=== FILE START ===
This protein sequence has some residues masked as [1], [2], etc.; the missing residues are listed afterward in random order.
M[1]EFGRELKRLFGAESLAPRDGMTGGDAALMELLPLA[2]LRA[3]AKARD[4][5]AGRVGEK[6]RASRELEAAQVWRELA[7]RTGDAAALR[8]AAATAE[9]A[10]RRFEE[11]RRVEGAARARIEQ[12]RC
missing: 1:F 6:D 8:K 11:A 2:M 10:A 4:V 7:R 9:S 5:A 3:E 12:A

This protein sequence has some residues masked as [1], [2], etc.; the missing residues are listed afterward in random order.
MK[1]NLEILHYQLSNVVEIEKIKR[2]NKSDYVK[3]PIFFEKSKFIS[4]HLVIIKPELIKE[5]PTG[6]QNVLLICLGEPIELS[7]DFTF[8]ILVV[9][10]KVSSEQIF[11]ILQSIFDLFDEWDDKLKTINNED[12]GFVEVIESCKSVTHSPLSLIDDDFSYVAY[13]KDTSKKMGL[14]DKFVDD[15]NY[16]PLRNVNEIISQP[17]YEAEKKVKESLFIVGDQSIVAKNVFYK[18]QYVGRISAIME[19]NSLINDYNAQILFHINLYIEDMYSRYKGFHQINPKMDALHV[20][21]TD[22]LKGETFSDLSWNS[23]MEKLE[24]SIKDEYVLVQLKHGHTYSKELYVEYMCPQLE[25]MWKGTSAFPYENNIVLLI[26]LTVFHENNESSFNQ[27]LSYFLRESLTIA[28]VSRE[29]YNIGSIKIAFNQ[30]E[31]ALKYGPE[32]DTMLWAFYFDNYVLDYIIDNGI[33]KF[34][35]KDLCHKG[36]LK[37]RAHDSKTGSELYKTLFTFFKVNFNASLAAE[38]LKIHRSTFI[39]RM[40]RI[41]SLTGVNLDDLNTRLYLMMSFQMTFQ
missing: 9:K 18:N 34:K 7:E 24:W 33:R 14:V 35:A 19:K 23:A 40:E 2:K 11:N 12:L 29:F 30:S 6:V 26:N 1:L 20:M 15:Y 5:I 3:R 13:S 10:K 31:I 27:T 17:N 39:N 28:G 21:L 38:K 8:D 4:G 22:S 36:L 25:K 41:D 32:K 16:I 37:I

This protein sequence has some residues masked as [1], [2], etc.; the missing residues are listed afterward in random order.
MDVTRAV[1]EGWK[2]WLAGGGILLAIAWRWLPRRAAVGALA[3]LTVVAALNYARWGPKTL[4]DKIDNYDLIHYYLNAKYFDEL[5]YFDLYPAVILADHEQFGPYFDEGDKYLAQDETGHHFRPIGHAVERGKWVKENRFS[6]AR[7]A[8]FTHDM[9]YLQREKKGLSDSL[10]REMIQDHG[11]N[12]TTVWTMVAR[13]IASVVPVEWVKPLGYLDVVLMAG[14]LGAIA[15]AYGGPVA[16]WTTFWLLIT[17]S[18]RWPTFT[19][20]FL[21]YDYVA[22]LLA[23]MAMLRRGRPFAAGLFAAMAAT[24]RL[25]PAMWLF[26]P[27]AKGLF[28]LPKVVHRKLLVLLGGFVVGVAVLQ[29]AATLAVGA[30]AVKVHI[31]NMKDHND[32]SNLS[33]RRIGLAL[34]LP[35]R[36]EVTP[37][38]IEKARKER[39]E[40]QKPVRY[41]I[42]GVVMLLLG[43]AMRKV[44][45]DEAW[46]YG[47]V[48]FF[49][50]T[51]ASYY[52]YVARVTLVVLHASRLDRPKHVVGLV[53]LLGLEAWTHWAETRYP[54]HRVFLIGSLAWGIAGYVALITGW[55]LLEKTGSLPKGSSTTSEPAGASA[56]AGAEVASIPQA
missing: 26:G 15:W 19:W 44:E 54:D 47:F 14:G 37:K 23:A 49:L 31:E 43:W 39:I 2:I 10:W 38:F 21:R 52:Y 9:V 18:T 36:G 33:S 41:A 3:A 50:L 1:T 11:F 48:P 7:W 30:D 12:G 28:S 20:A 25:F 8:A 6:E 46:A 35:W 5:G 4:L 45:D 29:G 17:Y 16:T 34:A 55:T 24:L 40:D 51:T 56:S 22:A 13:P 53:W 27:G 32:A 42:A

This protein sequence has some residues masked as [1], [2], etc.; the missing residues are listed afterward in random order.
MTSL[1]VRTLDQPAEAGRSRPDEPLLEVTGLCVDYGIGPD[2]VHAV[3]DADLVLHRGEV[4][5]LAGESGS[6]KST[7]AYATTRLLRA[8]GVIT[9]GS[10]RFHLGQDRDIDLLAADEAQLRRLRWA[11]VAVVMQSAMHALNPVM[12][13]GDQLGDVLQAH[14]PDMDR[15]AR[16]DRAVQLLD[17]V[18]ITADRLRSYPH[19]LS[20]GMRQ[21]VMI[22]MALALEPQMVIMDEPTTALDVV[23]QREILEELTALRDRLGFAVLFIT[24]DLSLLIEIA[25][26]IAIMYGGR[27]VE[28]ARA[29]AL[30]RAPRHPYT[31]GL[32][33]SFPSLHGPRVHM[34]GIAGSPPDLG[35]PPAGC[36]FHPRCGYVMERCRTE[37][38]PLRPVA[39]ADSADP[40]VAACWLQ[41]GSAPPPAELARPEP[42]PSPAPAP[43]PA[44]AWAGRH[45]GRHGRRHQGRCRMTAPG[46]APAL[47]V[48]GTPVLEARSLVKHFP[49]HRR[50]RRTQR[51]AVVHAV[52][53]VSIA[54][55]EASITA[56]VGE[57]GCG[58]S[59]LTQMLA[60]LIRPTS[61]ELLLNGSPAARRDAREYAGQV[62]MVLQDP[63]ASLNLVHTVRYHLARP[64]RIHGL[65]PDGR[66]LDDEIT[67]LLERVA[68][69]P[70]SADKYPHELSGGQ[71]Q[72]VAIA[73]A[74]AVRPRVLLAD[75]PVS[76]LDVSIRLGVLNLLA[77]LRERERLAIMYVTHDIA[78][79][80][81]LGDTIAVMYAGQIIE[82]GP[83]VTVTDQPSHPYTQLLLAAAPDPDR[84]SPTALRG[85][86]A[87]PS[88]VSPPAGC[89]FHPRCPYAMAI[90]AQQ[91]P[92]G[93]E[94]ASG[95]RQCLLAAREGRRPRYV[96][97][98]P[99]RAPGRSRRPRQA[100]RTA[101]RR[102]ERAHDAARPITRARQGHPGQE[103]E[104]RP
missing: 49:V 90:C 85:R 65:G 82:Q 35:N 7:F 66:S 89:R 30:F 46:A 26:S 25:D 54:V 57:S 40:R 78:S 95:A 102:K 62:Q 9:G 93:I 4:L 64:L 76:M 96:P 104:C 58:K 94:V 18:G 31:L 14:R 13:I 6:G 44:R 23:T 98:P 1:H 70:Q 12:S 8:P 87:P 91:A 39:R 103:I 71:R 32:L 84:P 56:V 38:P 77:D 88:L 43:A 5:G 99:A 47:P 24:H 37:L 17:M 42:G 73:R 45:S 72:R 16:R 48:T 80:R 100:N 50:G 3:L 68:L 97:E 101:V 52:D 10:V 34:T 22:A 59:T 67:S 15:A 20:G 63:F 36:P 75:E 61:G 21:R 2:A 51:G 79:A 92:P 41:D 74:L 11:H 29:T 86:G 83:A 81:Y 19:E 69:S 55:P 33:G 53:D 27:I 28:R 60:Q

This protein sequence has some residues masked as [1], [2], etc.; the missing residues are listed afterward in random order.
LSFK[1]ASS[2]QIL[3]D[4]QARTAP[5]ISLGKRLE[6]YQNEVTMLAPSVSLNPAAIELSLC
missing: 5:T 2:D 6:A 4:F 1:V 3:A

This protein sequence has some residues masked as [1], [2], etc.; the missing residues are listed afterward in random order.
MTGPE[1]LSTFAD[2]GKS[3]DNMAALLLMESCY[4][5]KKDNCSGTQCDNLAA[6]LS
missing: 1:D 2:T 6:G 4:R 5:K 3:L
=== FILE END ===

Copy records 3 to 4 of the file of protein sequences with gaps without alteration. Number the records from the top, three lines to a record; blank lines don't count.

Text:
This protein sequence has some residues masked as [1], [2], etc.; the missing residues are listed afterward in random order.
MDVTRAV[1]EGWK[2]WLAGGGILLAIAWRWLPRRAAVGALA[3]LTVVAALNYARWGPKTL[4]DKIDNYDLIHYYLNAKYFDEL[5]YFDLYPAVILADHEQFGPYFDEGDKYLAQDETGHHFRPIGHAVERGKWVKENRFS[6]AR[7]A[8]FTHDM[9]YLQREKKGLSDSL[10]REMIQDHG[11]N[12]TTVWTMVAR[13]IASVVPVEWVKPLGYLDVVLMAG[14]LGAIA[15]AYGGPVA[16]WTTFWLLIT[17]S[18]RWPTFT[19][20]FL[21]YDYVA[22]LLA[23]MAMLRRGRPFAAGLFAAMAAT[24]RL[25]PAMWLF[26]P[27]AKGLF[28]LPKVVHRKLLVLLGGFVVGVAVLQ[29]AATLAVGA[30]AVKVHI[31]NMKDHND[32]SNLS[33]RRIGLAL[34]LP[35]R[36]EVTP[37][38]IEKARKER[39]E[40]QKPVRY[41]I[42]GVVMLLLG[43]AMRKV[44][45]DEAW[46]YG[47]V[48]FF[49][50]T[51]ASYY[52]YVARVTLVVLHASRLDRPKHVVGLV[53]LLGLEAWTHWAETRYP[54]HRVFLIGSLAWGIAGYVALITGW[55]LLEKTGSLPKGSSTTSEPAGASA[56]AGAEVASIPQA
missing: 26:G 15:W 19:W 44:E 54:D 47:F 14:G 37:K 23:A 49:L 31:E 43:W 39:I 2:I 10:W 38:F 21:R 52:Y 9:V 18:T 36:G 33:S 41:A 3:A 50:L 1:T 11:F 48:P 7:W 30:D 12:G 28:S 20:A 25:F 8:A 6:E 46:A 35:W 5:G 4:L 45:D 29:G 17:Y 16:T 34:A 55:T 24:L 40:D 51:T 56:S 22:A 13:P 53:W 27:G 32:A 42:A

This protein sequence has some residues masked as [1], [2], etc.; the missing residues are listed afterward in random order.
MTSL[1]VRTLDQPAEAGRSRPDEPLLEVTGLCVDYGIGPD[2]VHAV[3]DADLVLHRGEV[4][5]LAGESGS[6]KST[7]AYATTRLLRA[8]GVIT[9]GS[10]RFHLGQDRDIDLLAADEAQLRRLRWA[11]VAVVMQSAMHALNPVM[12][13]GDQLGDVLQAH[14]PDMDR[15]AR[16]DRAVQLLD[17]V[18]ITADRLRSYPH[19]LS[20]GMRQ[21]VMI[22]MALALEPQMVIMDEPTTALDVV[23]QREILEELTALRDRLGFAVLFIT[24]DLSLLIEIA[25][26]IAIMYGGR[27]VE[28]ARA[29]AL[30]RAPRHPYT[31]GL[32][33]SFPSLHGPRVHM[34]GIAGSPPDLG[35]PPAGC[36]FHPRCGYVMERCRTE[37][38]PLRPVA[39]ADSADP[40]VAACWLQ[41]GSAPPPAELARPEP[42]PSPAPAP[43]PA[44]AWAGRH[45]GRHGRRHQGRCRMTAPG[46]APAL[47]V[48]GTPVLEARSLVKHFP[49]HRR[50]RRTQR[51]AVVHAV[52][53]VSIA[54][55]EASITA[56]VGE[57]GCG[58]S[59]LTQMLA[60]LIRPTS[61]ELLLNGSPAARRDAREYAGQV[62]MVLQDP[63]ASLNLVHTVRYHLARP[64]RIHGL[65]PDGR[66]LDDEIT[67]LLERVA[68][69]P[70]SADKYPHELSGGQ[71]Q[72]VAIA[73]A[74]AVRPRVLLAD[75]PVS[76]LDVSIRLGVLNLLA[77]LRERERLAIMYVTHDIA[78][79][80][81]LGDTIAVMYAGQIIE[82]GP[83]VTVTDQPSHPYTQLLLAAAPDPDR[84]SPTALRG[85][86]A[87]PS[88]VSPPAGC[89]FHPRCPYAMAI[90]AQQ[91]P[92]G[93]E[94]ASG[95]RQCLLAAREGRRPRYV[96][97][98]P[99]RAPGRSRRPRQA[100]RTA[101]RR[102]ERAHDAARPITRARQGHPGQE[103]E[104]RP
missing: 49:V 90:C 85:R 65:G 82:Q 35:N 7:F 66:S 89:R 30:F 46:A 26:S 25:D 54:V 57:S 40:R 78:S 95:A 102:K 62:Q 9:G 93:I 4:L 64:L 76:M 96:P 104:C 58:K 94:V 18:G 31:L 14:R 13:I 6:G 44:R 23:T 98:P 1:H 70:Q 12:S 8:P 87:P 91:A 39:R 103:I 71:R 32:L 84:P 56:V 38:P 77:D 88:L 43:A 5:G 99:A 47:P 24:H 37:L 17:M 42:G 73:R 45:S 72:R 16:R 48:T 80:R 100:N 50:G 3:L 68:L 97:E 101:V 52:D 10:V 34:T 22:A 59:T 67:S 15:A 20:G 63:F 36:P 75:E 61:G 21:R 2:A 51:G 79:A 92:P 41:D 74:L 11:H 29:T 86:G 83:A 81:Y 19:E 69:S 55:P 33:G 53:D 27:I 28:R 60:Q